In an increasingly digital world, cyber threats are evolving at an alarming pace. Akamai Technologies, a prominent player in cybersecurity and content delivery services, has just released its latest State of the Internet (SOTI) Report,, titled “Ransomware on the Move: Exploitation Techniques and the Active Pursuit of Zero-Days.” This research delves deep into the world of ransomware attacks, shedding light on the evolving techniques employed by malicious actors and the shifting focus from phishing to vulnerability exploitation.
The changing face of ransomware attacks
One of the most concerning findings in the report is the dramatic shift in ransomware attack techniques. Ransomware groups, known for their relentless pursuit of financial gain through digital extortion, have increasingly turned their attention to the exploitation of vulnerabilities. This transition has led to a staggering 143% surge in ransomware victims between the first quarter of 2022 and the same period in 2023. No longer content with traditional phishing methods, attackers are actively seeking and exploiting zero-day and one-day vulnerabilities to infiltrate their targets.
The dominance of LockBit and the rise of ransomeware
Within this evolving landscape, the LockBit ransomware group emerges as a dominant force, accounting for a staggering 39% of total ransomware victims. This figure is more than quadruple the number of victims attributed to the second-highest ranked ransomware group. Intriguingly, the report uncovers the aggressive tactics of the so called CL0P Ransomware Group, which has witnessed a remarkable 9-fold increase in victims year over year. This group is actively developing zero-day vulnerabilities, adding a new layer of sophistication to its attacks.
No safe haven for smaller organisations
One disconcerting revelation from the report is that smaller organisations, often assuming they are less attractive targets, remain at significant risk. More than 60% of analysed victims fall within the revenue bracket of up to US$50 million. Strikingly, even organisations with reported revenues exceeding $500 million contribute 12% to the total victim count. Furthermore, the report underscores the unsettling reality that victims of multiple ransomware groups are over six times more likely to experience subsequent attacks within just three months of the initial breach.
Impact across industries
The report shines a spotlight on the varying impact across industries, highlighting potential vulnerabilities within global supply chains. Manufacturing, for instance, stands out as the vertical with the highest number of victims, accounting for a staggering 20%. LockBit, as one of the most pervasive ransomware strains, is responsible for 41% of these attacks. The healthcare sector also experiences a significant threat, witnessing a 39% increase in victims during a specific period. The ALPHV ransomeware (also known as BlackCat) and LockBit ransomware groups are the primary culprits targeting this critical sector.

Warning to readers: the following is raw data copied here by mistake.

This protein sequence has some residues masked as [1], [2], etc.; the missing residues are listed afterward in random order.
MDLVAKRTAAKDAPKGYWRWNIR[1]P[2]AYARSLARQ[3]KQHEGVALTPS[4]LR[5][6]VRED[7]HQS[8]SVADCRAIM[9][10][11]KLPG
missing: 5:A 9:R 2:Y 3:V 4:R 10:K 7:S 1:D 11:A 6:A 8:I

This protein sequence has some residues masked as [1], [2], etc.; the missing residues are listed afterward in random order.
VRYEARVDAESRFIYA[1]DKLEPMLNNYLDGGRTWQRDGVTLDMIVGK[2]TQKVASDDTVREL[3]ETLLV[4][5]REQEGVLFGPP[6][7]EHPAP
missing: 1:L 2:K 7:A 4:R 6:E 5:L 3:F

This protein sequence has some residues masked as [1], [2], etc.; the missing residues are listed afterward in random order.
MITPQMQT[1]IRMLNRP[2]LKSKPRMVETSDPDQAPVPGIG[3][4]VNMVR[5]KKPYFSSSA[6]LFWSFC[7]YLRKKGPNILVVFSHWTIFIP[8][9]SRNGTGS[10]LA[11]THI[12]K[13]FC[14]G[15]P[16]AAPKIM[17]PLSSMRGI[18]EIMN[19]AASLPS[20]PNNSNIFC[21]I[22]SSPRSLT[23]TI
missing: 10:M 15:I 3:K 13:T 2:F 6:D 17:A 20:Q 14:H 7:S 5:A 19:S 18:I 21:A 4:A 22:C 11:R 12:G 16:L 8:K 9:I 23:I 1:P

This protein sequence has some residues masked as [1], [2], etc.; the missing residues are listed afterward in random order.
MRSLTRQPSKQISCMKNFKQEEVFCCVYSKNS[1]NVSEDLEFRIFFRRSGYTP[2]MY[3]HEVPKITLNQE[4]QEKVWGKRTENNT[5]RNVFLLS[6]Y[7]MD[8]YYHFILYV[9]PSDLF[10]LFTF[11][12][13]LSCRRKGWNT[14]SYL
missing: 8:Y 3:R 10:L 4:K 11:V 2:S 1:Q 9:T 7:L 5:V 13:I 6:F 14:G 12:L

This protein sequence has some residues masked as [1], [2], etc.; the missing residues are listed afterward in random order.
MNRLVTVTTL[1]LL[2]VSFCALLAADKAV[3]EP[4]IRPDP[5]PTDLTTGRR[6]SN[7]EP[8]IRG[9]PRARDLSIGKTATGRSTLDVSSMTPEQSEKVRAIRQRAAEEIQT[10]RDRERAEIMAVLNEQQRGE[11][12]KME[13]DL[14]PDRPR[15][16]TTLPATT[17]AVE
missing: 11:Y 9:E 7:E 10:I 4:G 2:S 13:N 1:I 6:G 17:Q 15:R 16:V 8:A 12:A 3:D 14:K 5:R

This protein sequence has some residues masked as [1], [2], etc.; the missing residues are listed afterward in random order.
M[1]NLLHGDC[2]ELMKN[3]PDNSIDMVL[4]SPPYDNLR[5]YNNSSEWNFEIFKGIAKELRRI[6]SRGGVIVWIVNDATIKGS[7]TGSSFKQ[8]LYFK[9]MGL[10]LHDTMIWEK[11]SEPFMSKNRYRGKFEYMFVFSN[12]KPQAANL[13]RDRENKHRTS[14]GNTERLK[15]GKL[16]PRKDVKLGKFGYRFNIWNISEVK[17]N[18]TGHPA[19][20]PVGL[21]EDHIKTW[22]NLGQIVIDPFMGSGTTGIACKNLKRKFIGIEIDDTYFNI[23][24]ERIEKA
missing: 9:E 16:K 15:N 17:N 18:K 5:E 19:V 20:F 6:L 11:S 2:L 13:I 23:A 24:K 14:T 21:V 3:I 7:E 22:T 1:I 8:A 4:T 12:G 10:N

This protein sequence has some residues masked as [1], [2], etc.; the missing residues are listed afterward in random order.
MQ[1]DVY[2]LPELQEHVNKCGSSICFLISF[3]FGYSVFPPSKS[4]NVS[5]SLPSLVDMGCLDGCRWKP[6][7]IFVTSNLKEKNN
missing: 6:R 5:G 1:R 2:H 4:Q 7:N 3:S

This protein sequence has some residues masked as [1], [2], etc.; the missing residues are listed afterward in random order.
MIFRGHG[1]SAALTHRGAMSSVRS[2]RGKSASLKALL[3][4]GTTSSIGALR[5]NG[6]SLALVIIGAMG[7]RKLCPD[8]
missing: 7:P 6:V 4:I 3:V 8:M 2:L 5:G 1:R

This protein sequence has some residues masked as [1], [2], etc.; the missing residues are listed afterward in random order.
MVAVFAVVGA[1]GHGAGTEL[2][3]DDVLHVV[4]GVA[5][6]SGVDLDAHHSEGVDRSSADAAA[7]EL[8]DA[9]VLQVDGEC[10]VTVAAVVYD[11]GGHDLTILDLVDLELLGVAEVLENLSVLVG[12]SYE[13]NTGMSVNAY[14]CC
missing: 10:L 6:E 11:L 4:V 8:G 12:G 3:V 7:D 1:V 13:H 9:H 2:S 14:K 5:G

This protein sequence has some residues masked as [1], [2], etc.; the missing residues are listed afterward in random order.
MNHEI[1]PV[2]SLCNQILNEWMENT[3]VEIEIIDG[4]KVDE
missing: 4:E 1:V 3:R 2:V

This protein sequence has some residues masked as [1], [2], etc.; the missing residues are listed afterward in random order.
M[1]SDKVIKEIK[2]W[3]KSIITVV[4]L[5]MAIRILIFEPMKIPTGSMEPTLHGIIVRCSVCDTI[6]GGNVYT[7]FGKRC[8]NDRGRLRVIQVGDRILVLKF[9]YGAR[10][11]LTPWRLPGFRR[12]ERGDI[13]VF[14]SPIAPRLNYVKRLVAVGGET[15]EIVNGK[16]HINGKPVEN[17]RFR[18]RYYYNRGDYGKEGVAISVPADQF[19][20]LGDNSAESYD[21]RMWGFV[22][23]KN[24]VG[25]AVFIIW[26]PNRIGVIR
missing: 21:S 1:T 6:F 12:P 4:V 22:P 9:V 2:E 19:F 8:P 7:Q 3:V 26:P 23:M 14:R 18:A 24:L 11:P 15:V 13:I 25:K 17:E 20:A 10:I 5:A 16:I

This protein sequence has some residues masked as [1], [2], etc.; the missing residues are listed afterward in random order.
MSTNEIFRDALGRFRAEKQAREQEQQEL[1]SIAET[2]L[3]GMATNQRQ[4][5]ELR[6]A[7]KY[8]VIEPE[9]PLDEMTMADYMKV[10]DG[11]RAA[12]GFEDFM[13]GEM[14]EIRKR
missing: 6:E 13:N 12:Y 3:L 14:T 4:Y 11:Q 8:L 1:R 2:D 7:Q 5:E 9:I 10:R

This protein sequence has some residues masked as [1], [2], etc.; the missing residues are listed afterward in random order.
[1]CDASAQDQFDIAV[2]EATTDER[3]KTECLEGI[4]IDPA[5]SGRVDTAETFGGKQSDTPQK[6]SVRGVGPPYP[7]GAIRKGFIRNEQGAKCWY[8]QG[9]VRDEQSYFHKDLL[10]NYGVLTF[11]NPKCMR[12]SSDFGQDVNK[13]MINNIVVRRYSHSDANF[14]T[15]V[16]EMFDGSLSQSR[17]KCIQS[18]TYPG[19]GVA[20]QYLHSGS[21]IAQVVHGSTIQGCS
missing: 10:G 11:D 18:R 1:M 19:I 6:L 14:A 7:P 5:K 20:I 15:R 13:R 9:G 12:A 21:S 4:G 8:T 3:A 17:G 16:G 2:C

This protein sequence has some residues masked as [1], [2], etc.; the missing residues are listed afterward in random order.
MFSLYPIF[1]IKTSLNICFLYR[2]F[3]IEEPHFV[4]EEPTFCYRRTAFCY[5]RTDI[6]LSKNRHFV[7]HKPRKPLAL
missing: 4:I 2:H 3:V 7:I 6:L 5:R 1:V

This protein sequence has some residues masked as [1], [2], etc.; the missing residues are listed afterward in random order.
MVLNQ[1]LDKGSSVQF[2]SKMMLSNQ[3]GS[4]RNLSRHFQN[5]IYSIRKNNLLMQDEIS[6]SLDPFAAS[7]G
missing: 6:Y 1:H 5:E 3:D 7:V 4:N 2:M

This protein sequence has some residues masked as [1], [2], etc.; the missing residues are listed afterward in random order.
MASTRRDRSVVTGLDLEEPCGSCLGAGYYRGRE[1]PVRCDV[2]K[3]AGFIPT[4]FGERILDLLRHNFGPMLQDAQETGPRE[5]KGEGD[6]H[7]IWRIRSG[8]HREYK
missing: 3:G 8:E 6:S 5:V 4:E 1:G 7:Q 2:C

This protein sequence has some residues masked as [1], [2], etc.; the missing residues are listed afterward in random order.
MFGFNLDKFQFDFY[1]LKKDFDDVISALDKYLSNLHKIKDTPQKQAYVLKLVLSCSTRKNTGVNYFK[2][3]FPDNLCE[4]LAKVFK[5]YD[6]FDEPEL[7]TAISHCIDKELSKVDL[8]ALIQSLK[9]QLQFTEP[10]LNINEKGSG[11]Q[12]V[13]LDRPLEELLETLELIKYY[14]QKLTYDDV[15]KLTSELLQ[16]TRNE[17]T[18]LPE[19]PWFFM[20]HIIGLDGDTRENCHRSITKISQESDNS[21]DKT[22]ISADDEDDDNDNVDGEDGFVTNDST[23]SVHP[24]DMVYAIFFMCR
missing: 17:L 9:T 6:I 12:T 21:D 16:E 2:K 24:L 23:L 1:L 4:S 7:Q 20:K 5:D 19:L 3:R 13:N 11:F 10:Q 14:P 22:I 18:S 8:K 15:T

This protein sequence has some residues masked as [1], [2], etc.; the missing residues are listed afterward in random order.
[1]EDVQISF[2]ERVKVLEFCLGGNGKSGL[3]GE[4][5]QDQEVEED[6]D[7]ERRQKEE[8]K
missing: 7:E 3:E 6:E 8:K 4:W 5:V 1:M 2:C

Financial services and retail sectors are not exempt from this cyber onslaught. Financial organisations witnessed a 50% increase in the total number of impacted entities year over year. Retail, on the other hand, ranks third in the number of ransomware victims per industry, with a concerning 9% increase in attacks.
Asia Pacific under siege
The report’s insights extend globally but also provide a specific focus on the Asia Pacific region. LockBit emerges as a pervasive threat, reigning as the most prevalent ransomware across various industries in the region. It commands a striking 60% of attacks in manufacturing, 55.8% in business services, 57.7% in construction, 45.8% in retail, and 28.6% in energy sectors.
The CL0P ransomware group, operating aggressively in the Asia Pacific landscape, exploits Zero-Day vulnerabilities to wreak havoc. An attack on MOVEit, for instance, contributed to the surge in ransomware victims in the region during the first quarter of 2023. Notably, the majority of ransomware victims in the Asia Pacific are small-to-medium-sized enterprises (SMEs) with reported revenues of up to US$50 million, dispelling the notion that only larger enterprises are prime targets.
A changing modus operandi
One of the most striking shifts in ransomware tactics is the increasing focus on exfiltrating files. This new approach has become the primary method of extortion, rendering file backup solutions inadequate in safeguarding against ransomware attacks. As the landscape evolves, organisations must reassess their strategies to counter this growing menace effectively.
The unsettling reality
The Akamai SOTI Report serves as a stark reminder that the realm of cyber threats is ever-changing and that malicious actors are continually refining their techniques. Ransomware, once synonymous with phishing campaigns, is now leveraging advanced exploitation methods to compromise victims. No organisation, regardless of size or industry, is immune to the dangers posed by these evolving cyberattacks. As the world becomes increasingly interconnected, the need for robust cybersecurity measures and constant vigilance has never been more critical.